The Scary Side of Halloween for Homeowners

Monday, October 26, 2015

trick-or-treaters-at-the-doorHalloween is all fun and games until someone gets hurt on your front porch. Then it’s just plain scary.

Any injuries that occur on your property become your liability. You want to make sure that you take every precaution to keep trick-or-treaters safe on your property, as well as ensure that you have insurance coverage to protect you from other evils that lurk on “All Hallows Eve”.

 

 

 

Start with the front door

For many homeowners, Halloween is a much-anticipated time of year when you deck out the front porch with spider webs, carved pumpkins, spooky lights and maybe even have sound effects to add to the ambiance. Many like to dress up in costume themselves to scare the wits out of unsuspecting children. This is what Halloween is all about.

But if a little ghost gets scared and takes flight on your step, hurting himself in the process, you are liable. Heed these tips:

  • Avoid using candles as part of your decorations - use LED lights and battery-powered lights instead.
  • Don’t overload your electrical circuits with lights. You could start a fire.
  • If your decorations include paper and dried materials, keep them away from hot lights as they can easily ignite.
  • Create a clear path to your door that is well lit and free of debris and clutter that could trip your young guests. Put reflective tape on your steps. Line the walkway with pumpkins that have LED lights in them.
  • Repair any loose bricks, holes or cracks that could trip up young Halloweeners.
  • Put away anything that could be a hazard such as tools, toys, ladders and garden hoses.
  • If you’re in costume to scare trick-or-treaters as they come to your door, stay on level ground, not on a porch with steps. That way kids are less likely to fall if they get scared and make a run for it.

Most home insurance policies will cover you if someone is accidentally hurt on your property, but it’s best to err on the safe side.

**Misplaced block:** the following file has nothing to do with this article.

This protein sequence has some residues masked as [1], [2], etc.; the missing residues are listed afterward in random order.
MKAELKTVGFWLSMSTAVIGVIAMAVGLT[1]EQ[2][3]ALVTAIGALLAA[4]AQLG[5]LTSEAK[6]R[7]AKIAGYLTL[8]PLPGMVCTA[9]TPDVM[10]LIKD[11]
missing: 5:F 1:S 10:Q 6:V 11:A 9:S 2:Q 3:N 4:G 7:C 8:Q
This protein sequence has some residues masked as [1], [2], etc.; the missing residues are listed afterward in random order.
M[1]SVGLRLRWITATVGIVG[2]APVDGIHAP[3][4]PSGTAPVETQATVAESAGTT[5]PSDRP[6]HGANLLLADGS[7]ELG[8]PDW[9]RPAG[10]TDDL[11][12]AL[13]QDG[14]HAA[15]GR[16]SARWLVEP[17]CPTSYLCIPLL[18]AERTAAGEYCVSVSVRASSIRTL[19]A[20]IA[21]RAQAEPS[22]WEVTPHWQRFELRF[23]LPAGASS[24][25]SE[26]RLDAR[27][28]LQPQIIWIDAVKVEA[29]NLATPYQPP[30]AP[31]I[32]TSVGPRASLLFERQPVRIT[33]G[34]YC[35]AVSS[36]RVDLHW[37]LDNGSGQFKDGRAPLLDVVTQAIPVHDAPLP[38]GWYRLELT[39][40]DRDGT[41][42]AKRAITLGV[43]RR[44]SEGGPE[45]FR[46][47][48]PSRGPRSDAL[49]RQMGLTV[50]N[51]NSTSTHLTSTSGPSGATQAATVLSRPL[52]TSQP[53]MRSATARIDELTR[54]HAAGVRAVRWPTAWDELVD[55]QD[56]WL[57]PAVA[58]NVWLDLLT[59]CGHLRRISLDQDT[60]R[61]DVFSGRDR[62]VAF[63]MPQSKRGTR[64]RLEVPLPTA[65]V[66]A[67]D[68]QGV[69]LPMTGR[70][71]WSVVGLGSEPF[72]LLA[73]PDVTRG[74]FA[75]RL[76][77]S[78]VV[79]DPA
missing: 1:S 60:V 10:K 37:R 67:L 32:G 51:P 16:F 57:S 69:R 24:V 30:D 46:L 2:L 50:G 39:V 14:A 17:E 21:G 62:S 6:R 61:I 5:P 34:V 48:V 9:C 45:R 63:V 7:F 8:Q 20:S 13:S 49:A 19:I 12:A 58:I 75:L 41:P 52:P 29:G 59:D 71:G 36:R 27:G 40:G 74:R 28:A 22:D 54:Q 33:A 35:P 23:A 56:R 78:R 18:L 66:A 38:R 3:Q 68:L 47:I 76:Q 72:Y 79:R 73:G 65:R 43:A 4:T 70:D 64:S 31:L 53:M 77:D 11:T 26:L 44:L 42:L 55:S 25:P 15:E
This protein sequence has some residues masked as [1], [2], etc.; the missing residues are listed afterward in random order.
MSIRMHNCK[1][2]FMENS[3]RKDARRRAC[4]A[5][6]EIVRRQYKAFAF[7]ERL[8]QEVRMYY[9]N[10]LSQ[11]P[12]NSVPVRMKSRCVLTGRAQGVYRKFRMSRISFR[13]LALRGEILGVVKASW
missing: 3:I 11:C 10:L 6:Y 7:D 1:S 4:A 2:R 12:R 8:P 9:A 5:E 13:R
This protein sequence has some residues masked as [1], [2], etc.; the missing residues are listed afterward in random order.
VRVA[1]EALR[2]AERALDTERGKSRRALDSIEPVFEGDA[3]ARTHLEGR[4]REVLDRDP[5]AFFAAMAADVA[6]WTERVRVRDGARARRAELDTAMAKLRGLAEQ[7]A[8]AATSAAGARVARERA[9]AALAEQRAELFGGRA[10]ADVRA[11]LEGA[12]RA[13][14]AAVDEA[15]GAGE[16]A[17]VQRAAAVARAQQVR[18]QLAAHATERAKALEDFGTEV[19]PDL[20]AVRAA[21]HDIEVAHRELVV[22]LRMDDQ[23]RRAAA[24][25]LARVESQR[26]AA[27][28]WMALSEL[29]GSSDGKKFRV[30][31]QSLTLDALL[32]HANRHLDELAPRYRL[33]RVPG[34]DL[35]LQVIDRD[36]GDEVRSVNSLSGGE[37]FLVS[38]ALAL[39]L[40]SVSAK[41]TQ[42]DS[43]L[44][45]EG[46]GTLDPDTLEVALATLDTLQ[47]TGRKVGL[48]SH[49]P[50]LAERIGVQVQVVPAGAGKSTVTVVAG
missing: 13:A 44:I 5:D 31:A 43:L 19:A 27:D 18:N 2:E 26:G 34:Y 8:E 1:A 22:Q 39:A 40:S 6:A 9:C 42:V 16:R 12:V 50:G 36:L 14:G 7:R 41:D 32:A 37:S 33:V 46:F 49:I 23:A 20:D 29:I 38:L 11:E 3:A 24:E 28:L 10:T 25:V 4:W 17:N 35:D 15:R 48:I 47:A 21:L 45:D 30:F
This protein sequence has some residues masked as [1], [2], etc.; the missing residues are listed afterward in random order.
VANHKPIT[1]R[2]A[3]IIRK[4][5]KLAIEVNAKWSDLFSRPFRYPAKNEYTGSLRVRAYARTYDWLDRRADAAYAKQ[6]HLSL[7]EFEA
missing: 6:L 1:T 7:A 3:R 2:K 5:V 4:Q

Keep your dog from getting spooked

Many dogs tend to get protective as soon as the doorbell rings. During the pandemonium of doorbells, costumed kids yelling “Trick or Treat” and the dispensing of goodies, keep your dog confined so he doesn’t nip a young guest.

In Alberta, a dog’s owner is legally responsible for injuries inflicted on a person by his or her dog.

Watch out for partiers

If your guests drink too much alcohol at your Halloween party, you could be held liable for any injuries that occur when they drive home. Keep an eye on the alcohol consumption, and be sure to offer plenty of non-alcoholic drinks for designated drivers.

Minimize vandalism

The unsavoury side of Halloween is vandalism by mischief-makers such as egging your house or damaging your car.

  • Park your car in your garage so it’s not a target
  • Lock up things like bicycles and other valuables to prevent theft

Fortunately, most home insurance policies will cover vandalism and theft. If your auto insurance includes comprehensive damage, you should be covered for things like slashed tires, broken windows, and a ruined paint job. Check with your agent to be sure.

If you’re driving, slow down.

Don’t let unpredictable movements get you into an unexpected accident that causes injury. Halloween is an exciting night for children and they may not be as alert as usual when crossing the street.

If you are driving on October 31st, be extra vigilant, especially in residential neighbourhoods. Take a second look before you turn the corner, watch for pedestrians using the crosswalk at the last minute before the light changes, and drive slower than usual.

Halloween night is coming. While it is meant for fun, it could be a scary time if someone is hurt on your property. Be proactive to prevent a situation that could ruin everyone’s night.

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